Scars

Sunflower Stem

I had another post I was going to write today, but that one’s going to be postponed, because this one seems more timely.

After my shower today, as I poured moisturizer on my entire body, I noticed something about one of my fingernails. It used to be grooved because of an old injury, but now it’s not. The scar on my finger is still there. A reminder of the power we have to ignore wakeup calls.

It reminds me of the scenario in ‘Moonstruck’. Cher’s character is yelling at Nicholas Cage’s character, about the wildness of himself. The wolf who chewed off his hand (accidentally cut it off in a bread slicing machine) in order to avoid the trap (marriage to a woman he didn’t love).

I was maybe twenty. In college at the U W. I’d come out to Washington after a year of college in Montana, which was disappointing. I wanted more challenge, more focus on my major–which was technical theater.

I hadn’t reckoned that coming to a place where I knew no one, introvert that I am, would be so lonely. I also hadn’t reckoned on S.A.D.

Depression plus loneliness made me miserable.

I went to classes, then to the U. Bookstore and bought reams of fantasy books. Anne McCaffrey saved my life. Went home and wallowed. But I survived and even made a few friends. Three years later, it was summer quarter. I only had one more class to take–offered only during spring quarter. Somehow, my advisor hadn’t figured that out right. I wasn’t concerned about money since my mom was footing the bill. I could always find interesting classes to take.

What I was concerned about was moving on to grad school. Which had to be somewhere back East. I was thinking about NYU or Carnegie Mellon, which were the two big theater tech schools at the time.

I was terrified. I didn’t want to go to another huge city and be alone again, knowing not a soul. And get depressed all over again. I couldn’t face it so soon after recovering from the last depression. Resources were not what they are now. I wouldn’t have even called it depression, although that’s what it was.

I was also annoyed at the whole idea of what went on in theater. At least at the UW. We’d do a show, build this enormous set, use it for a couple of weeks, then tear it all apart. Some bits might be saved if there was storage and if it could be re-used. But the waste was enormous. We filled entire dumpsters. I had just discovered environmentalism and I felt appalled at going into a field that contributed so much to landfills. The department had three theaters to itself and shared another two with the music and dance departments. There were easily four different shows going on in any given month.

So, while I was musing about my future I got put on one of the summer shows as the props master. I had never even worked on a show where I created or found props. I was completely out of my depth and there was no one, not a single staff member, grad student or teacher around to help me. This was all volunteer work, I might have been getting a few credits, but I already had all of those sorts of credits that I needed.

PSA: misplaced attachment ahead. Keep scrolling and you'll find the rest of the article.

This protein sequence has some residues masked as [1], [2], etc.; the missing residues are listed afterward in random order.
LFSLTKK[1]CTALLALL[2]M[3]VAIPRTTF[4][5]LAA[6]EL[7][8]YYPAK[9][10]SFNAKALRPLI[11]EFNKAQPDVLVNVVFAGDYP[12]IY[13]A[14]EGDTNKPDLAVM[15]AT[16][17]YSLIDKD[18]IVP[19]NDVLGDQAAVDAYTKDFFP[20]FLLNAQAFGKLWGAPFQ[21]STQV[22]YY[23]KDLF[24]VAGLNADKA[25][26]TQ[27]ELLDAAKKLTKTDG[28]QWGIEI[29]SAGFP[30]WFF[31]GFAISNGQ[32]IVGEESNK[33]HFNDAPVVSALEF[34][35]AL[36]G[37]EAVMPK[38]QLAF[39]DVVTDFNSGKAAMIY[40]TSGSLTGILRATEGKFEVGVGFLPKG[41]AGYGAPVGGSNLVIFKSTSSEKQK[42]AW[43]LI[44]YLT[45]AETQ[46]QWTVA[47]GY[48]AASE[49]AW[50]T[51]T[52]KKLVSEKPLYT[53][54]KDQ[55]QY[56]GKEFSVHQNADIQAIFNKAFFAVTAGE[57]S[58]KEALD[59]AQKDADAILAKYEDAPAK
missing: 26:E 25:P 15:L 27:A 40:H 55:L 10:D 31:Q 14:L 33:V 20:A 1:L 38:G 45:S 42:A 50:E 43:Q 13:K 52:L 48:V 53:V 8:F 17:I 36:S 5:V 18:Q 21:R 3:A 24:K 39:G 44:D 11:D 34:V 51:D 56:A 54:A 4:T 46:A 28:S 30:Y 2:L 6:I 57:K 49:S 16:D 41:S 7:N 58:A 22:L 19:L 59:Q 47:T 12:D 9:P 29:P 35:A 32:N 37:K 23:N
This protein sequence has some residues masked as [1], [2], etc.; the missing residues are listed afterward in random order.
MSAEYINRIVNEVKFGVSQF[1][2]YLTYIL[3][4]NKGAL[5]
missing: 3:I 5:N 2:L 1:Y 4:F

I failed utterly and completely. Couldn’t find or make most of the things needed, no matter how I tried. The scene shop was short-staffed that summer. All the shows were behind on the building end.

I remember standing at the bandsaw. Looking at something I was about to cut, trying to figure out if I could make it work for some bloody prop I was trying to create.

Someone came by and told me we were having mandatory weekend work calls. All weekend. Which meant that besides trying to do the props I was expected to work on the sets too.

I was so angry.

I forgot to reset the guard on the bandsaw from whoever had used it last. It was up really high. I should have lowered it about six inches. And so I cut my finger, badly.

Rookie move.

Then I was even more angry and embarrassed that I’d cut my finger from doing something so stupid.

Someone hauled me off to the emergency room. Where I got stitches and a prescription to keep it immobile for several days. But I had my finger at least.

No weekend work call for me.

But I still felt embarrassed and stupid. And questioned whether I really wanted to be in theater. My research and experience of life in theater was sixty hours of work per week for twenty hours of pay. In the town Seattle was, there weren’t that many union jobs available. Most of those had to do with working rock concerts.

It was a wakeup call that I’d been ignoring so the universe kept giving me larger and larger ones until I got the message.

So, I walked off a cliff. Quit school completely. Because, after all what good was a theater degree if you weren’t going into theater?

Reassessed my life. Drifted, for years. Eventually I went back to school, at Antioch Univ. and finished my degree. Still paying for it. Student loans are forever.

Finally decided I wanted to be a writer instead.

No biting my finger so badly it needs stitches, but sixty hours work a week for the pay of twenty–if I’m lucky.

And plenty of scars. The invisible kind this time. But I pay more attention to wake up calls than I did.

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